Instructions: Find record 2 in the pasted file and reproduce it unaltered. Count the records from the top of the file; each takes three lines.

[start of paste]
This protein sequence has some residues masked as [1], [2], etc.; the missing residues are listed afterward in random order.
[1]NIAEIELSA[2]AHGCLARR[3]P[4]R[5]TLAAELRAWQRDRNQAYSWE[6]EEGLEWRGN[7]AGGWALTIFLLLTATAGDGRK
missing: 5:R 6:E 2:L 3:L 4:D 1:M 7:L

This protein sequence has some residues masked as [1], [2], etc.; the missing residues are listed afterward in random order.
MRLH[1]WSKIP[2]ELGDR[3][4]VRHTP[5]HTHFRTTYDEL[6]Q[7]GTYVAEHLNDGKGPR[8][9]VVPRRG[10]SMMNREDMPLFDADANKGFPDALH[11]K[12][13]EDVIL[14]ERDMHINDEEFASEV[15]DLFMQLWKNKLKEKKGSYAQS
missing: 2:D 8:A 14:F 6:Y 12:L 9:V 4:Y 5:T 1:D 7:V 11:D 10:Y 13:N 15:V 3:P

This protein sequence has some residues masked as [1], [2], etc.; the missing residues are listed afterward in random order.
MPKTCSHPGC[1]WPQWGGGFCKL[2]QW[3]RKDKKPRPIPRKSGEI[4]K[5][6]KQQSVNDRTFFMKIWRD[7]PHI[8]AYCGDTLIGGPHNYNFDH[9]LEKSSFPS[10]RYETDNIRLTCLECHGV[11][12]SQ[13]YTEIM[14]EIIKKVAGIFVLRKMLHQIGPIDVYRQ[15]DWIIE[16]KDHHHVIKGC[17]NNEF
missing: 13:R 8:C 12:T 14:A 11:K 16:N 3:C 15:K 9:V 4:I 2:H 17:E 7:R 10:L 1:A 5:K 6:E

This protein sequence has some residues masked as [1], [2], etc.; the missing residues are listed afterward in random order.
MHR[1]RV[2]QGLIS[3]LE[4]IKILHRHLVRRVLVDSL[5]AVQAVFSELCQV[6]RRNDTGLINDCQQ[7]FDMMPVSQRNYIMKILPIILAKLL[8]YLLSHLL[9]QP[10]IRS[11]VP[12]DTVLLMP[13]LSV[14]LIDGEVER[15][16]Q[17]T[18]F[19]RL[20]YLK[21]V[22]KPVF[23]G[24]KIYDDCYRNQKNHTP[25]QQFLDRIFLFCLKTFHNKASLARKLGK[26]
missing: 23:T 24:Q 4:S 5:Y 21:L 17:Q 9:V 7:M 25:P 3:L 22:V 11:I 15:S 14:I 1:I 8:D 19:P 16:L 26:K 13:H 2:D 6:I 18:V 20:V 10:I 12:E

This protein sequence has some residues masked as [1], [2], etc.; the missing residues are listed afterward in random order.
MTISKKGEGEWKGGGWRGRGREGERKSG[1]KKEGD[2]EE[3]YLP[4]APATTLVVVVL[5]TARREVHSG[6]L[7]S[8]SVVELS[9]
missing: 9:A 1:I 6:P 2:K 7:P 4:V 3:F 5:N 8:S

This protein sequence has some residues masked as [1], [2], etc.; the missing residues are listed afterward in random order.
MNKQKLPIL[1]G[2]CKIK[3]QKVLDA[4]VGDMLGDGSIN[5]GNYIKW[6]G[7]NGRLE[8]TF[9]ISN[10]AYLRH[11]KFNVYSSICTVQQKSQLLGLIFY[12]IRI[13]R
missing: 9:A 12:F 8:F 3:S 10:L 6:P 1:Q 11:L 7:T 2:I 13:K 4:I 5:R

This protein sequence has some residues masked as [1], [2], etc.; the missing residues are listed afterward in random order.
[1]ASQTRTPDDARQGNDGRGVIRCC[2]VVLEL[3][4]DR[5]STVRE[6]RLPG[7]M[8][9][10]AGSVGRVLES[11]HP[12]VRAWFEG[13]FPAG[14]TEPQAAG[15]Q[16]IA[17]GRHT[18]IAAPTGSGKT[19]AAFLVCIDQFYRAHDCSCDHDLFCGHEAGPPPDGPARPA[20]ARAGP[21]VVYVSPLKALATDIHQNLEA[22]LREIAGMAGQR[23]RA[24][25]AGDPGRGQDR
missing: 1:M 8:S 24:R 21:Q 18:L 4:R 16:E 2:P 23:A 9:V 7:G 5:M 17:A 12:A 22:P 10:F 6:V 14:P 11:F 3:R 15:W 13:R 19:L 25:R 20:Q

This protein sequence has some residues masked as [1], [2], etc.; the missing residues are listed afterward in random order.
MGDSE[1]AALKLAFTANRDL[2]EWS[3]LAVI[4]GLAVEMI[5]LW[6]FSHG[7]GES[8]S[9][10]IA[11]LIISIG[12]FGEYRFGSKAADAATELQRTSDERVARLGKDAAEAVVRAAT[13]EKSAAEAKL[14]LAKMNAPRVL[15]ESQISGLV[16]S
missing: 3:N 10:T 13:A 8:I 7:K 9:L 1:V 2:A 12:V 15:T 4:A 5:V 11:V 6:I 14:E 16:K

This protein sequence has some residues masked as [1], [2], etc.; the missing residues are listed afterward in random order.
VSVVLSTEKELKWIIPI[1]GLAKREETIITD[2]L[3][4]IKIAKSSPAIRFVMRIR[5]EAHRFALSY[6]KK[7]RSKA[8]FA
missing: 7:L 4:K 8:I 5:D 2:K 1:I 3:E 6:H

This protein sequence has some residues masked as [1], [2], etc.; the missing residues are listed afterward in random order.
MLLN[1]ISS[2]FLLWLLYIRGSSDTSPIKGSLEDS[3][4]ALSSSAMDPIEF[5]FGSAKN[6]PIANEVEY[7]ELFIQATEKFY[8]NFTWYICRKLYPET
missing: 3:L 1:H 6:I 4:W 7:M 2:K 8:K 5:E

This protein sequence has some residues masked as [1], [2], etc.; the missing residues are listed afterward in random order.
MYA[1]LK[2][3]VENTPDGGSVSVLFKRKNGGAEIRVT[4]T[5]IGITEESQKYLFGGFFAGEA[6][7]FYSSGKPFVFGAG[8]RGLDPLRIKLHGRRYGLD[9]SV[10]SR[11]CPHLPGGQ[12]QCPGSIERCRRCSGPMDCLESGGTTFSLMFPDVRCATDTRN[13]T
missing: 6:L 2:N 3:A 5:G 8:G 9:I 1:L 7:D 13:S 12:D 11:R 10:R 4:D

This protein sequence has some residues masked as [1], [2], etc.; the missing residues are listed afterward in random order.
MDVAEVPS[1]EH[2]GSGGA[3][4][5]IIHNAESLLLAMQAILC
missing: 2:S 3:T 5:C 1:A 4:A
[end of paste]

This protein sequence has some residues masked as [1], [2], etc.; the missing residues are listed afterward in random order.
MRLH[1]WSKIP[2]ELGDR[3][4]VRHTP[5]HTHFRTTYDEL[6]Q[7]GTYVAEHLNDGKGPR[8][9]VVPRRG[10]SMMNREDMPLFDADANKGFPDALH[11]K[12][13]EDVIL[14]ERDMHINDEEFASEV[15]DLFMQLWKNKLKEKKGSYAQS
missing: 2:D 8:A 14:F 6:Y 12:L 9:V 4:Y 5:T 1:D 7:V 11:D 10:Y 13:N 15:V 3:P